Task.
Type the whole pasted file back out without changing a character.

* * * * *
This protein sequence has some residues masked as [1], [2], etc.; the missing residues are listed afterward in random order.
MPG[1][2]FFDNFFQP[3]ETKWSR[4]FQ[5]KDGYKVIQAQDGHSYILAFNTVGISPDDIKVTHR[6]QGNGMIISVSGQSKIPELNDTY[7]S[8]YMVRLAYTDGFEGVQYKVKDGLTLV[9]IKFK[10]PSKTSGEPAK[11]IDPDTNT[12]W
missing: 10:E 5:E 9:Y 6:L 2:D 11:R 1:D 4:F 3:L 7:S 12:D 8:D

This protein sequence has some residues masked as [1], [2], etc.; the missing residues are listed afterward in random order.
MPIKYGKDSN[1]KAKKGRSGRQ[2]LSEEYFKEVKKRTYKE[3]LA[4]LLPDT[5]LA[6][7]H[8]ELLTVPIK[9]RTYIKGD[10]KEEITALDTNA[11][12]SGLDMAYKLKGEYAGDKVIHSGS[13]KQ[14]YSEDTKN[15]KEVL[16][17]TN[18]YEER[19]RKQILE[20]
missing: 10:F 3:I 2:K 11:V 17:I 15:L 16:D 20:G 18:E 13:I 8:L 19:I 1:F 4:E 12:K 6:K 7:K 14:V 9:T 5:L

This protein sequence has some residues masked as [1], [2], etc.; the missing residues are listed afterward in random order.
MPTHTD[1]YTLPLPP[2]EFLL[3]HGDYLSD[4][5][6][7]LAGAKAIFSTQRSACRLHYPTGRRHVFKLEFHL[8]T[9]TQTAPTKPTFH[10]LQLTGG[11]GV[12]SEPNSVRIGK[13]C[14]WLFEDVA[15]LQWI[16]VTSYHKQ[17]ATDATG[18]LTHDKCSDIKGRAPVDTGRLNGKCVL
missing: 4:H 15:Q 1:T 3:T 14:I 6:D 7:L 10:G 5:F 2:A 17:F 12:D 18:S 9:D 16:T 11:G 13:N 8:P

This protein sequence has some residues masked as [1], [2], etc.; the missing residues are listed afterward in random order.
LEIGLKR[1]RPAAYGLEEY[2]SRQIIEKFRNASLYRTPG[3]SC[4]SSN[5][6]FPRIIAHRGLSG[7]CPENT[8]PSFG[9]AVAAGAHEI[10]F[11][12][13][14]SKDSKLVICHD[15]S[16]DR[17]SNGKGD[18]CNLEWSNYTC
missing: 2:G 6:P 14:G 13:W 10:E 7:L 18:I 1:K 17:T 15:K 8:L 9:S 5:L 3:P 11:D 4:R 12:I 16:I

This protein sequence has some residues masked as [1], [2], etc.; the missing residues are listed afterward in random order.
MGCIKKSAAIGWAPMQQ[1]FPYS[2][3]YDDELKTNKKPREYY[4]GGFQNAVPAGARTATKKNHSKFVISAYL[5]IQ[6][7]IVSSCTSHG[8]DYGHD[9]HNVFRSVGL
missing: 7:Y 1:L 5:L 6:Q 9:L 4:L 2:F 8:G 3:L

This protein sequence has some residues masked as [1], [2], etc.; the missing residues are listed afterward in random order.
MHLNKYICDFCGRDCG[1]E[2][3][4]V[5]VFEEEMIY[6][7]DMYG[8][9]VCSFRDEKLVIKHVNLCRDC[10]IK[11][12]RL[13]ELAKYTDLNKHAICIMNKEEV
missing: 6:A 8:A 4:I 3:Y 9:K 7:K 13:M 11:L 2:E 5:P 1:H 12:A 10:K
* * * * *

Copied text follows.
This protein sequence has some residues masked as [1], [2], etc.; the missing residues are listed afterward in random order.
MPG[1][2]FFDNFFQP[3]ETKWSR[4]FQ[5]KDGYKVIQAQDGHSYILAFNTVGISPDDIKVTHR[6]QGNGMIISVSGQSKIPELNDTY[7]S[8]YMVRLAYTDGFEGVQYKVKDGLTLV[9]IKFK[10]PSKTSGEPAK[11]IDPDTNT[12]W
missing: 10:E 5:E 9:Y 6:L 2:D 11:R 1:D 4:F 3:L 7:S 12:D 8:D

This protein sequence has some residues masked as [1], [2], etc.; the missing residues are listed afterward in random order.
MPIKYGKDSN[1]KAKKGRSGRQ[2]LSEEYFKEVKKRTYKE[3]LA[4]LLPDT[5]LA[6][7]H[8]ELLTVPIK[9]RTYIKGD[10]KEEITALDTNA[11][12]SGLDMAYKLKGEYAGDKVIHSGS[13]KQ[14]YSEDTKN[15]KEVL[16][17]TN[18]YEER[19]RKQILE[20]
missing: 10:F 3:I 2:K 11:V 17:I 15:L 16:D 20:G 18:E 13:I 8:L 19:I 1:F 4:E 12:K 6:K 7:K 14:V 9:T 5:L

This protein sequence has some residues masked as [1], [2], etc.; the missing residues are listed afterward in random order.
MPTHTD[1]YTLPLPP[2]EFLL[3]HGDYLSD[4][5][6][7]LAGAKAIFSTQRSACRLHYPTGRRHVFKLEFHL[8]T[9]TQTAPTKPTFH[10]LQLTGG[11]GV[12]SEPNSVRIGK[13]C[14]WLFEDVA[15]LQWI[16]VTSYHKQ[17]ATDATG[18]LTHDKCSDIKGRAPVDTGRLNGKCVL
missing: 4:H 15:Q 1:T 3:T 14:I 6:D 7:L 10:G 5:F 2:A 17:F 12:D 18:S 9:D 16:T 11:G 13:N 8:P

This protein sequence has some residues masked as [1], [2], etc.; the missing residues are listed afterward in random order.
LEIGLKR[1]RPAAYGLEEY[2]SRQIIEKFRNASLYRTPG[3]SC[4]SSN[5][6]FPRIIAHRGLSG[7]CPENT[8]PSFG[9]AVAAGAHEI[10]F[11][12][13][14]SKDSKLVICHD[15]S[16]DR[17]SNGKGD[18]CNLEWSNYTC
missing: 2:G 6:P 14:G 13:W 10:E 7:L 18:I 1:K 17:T 15:K 8:L 9:S 5:L 3:P 11:D 4:R 12:I 16:I

This protein sequence has some residues masked as [1], [2], etc.; the missing residues are listed afterward in random order.
MGCIKKSAAIGWAPMQQ[1]FPYS[2][3]YDDELKTNKKPREYY[4]GGFQNAVPAGARTATKKNHSKFVISAYL[5]IQ[6][7]IVSSCTSHG[8]DYGHD[9]HNVFRSVGL
missing: 7:Y 1:L 5:L 6:Q 9:L 4:L 2:F 8:G 3:L

This protein sequence has some residues masked as [1], [2], etc.; the missing residues are listed afterward in random order.
MHLNKYICDFCGRDCG[1]E[2][3][4]V[5]VFEEEMIY[6][7]DMYG[8][9]VCSFRDEKLVIKHVNLCRDC[10]IK[11][12]RL[13]ELAKYTDLNKHAICIMNKEEV
missing: 6:A 8:A 4:I 3:Y 9:K 7:K 13:M 11:L 2:E 5:P 1:H 12:A 10:K